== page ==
Eat dirt much? Nah, I didn’t think so. Pasteurized food, sanitized hands, germ-free living spaces, and antibiotics for all the things – most folks don’t like dirt and are even afraid of it. Soil based probiotics come from dirt. But they’re not scary. In fact, they do a whole lotta good.
What are soil based probiotics?
Soil based probiotics contain microbes that come from – you guessed it – the soil. And even though these microbes call the dirt their home, chances are good that your body is already familiar with them. After all, you don’t live in a germ-free bubble.
That said, folks these days are excessively clean. And according to the hygiene hypothesis, this cleanliness actually puts you at greater risk for disorders like autoimmune disease and allergies. Jeff Leach, founder of Human Food Project, has been studying the hunter-gather gut for years now and explains,
A great many diseases of the modern world represent a discordance with the ancient microbial world.
You see, for most of human history, we lived in a constant exchange with our environment – which was full of bugs, animals, parasites, microbes, and dirt. Our babies were born in dirt and hand sanitizer didn’t exist. Neither did things like obesity, diabetes, allergies, or autoimmune disorders.
The idea is that “bugs” – big and small – are indispensable when it comes to training the immune system. While soap and a little personal hygiene has done wonders for reducing the risk of infectious disease, the over-sterilization and pasteurization of all things has opened the door to chronic disease.
And no, a supplement cannot take you back in time. But soil based probiotics can help to restore some of what was lost.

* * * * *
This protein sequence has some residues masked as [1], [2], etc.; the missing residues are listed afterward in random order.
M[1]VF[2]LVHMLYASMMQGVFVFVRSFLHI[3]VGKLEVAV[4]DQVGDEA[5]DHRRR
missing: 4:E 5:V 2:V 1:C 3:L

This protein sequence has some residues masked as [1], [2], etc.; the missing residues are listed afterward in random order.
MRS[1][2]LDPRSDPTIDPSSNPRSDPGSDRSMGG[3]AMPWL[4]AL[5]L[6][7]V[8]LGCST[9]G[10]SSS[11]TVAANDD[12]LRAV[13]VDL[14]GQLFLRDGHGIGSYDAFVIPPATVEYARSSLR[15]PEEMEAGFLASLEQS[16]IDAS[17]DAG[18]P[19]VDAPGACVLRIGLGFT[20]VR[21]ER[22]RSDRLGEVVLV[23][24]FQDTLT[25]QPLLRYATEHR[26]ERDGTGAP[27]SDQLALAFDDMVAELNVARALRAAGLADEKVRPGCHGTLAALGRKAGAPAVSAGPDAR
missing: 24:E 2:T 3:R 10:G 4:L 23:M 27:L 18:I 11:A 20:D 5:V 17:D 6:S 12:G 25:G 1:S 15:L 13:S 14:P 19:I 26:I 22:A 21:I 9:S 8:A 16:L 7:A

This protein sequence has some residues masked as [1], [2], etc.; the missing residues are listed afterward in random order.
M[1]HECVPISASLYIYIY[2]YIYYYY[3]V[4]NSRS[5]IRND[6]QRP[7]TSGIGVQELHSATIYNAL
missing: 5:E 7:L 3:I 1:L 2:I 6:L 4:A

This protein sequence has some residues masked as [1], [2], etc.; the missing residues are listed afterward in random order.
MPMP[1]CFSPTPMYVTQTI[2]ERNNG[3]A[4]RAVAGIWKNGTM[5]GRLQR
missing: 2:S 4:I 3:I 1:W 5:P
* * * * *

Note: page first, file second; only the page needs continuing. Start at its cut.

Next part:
What makes soil based probiotics different?
The majority of probiotic supplements on the market contain one or two types of good bacteria: lactic acid bacteria and bifidobacteria.
Unlike these probiotics, soil based probiotics contain spore-forming bacteria. The ability to form spores means that these microbes can “hibernate” when nutrients are scarce and germinate once food becomes available. In other words, they’re able to adapt and overcome hardship.
Their hardy nature gives spore-forming, soil based probiotics two distinct characteristics that set them apart from other probiotics:
- Soil based probiotics are shelf-stable. They do not need refrigeration.
- Soil based probiotics can survive the acidic environment of the stomach. This means more probiotics reach your intestines.
Why soil based probiotics are awesome for your health
Even if you eat plenty of organic veggies, soil quality just isn’t what it used to be. Besides that, much of organic produce is sprayed with a diluted bleach solution to kill microbes and extend shelf life. This means that unless you grow your own and munch on plants straight from the garden, there’s no guarantee that you’re picking up a wide spectrum of microbes from dirt.
Which is a shame.
Soil based probiotics help to enrich the probiotic supplements you may already take – which is a good thing. Because there as many as one thousand different species of bacteria living in the human gut. Yet popular probiotics only offer a handful of the good guys.
Like I mentioned earlier, what sets soil based probiotics apart is that they have the ability to form spores. This allows them to travel and “germinate” further along the intestinal tract, in the colon. Unlike other probiotics that you need to keep taking in order to see a difference, soil based probiotics stick around. In animal studies, spores from soil based probiotics were found a month after taking a single dose.
How to rewild your gut microbes
I don’t know about you, but I like clean sheets and bubble baths. I feel no need to revert back to earthen floors or eating only what I can catch. Still – it looks like reconnecting with nature and with dirt may be good for your health. Here’s what I recommend.
Eat plenty of plants. Plants provide fiber. This fiber feeds gut bacteria. While folks following a paleo diet eat plenty of meat, the reality is that hunter-gathers ate A LOT of plants. Meat was often consumed seasonally – more like a side, rather than an entree.
Eat veggies that are grown with care. Biodynamic farming takes into account the health of the soil. When shopping for fruit and vegetables, this is ideal. Otherwise get to know your farmer. Strike up a conversation about soil quality and ask if they use bleach to extend the shelf life of their produce. Or grow your own.
Take a soil based probiotic. With strains you don’t see in most probiotics, soil based probiotics go deeper (with the help of spores) and you get lasting results.
Click here to try my favorite soil based probiotic.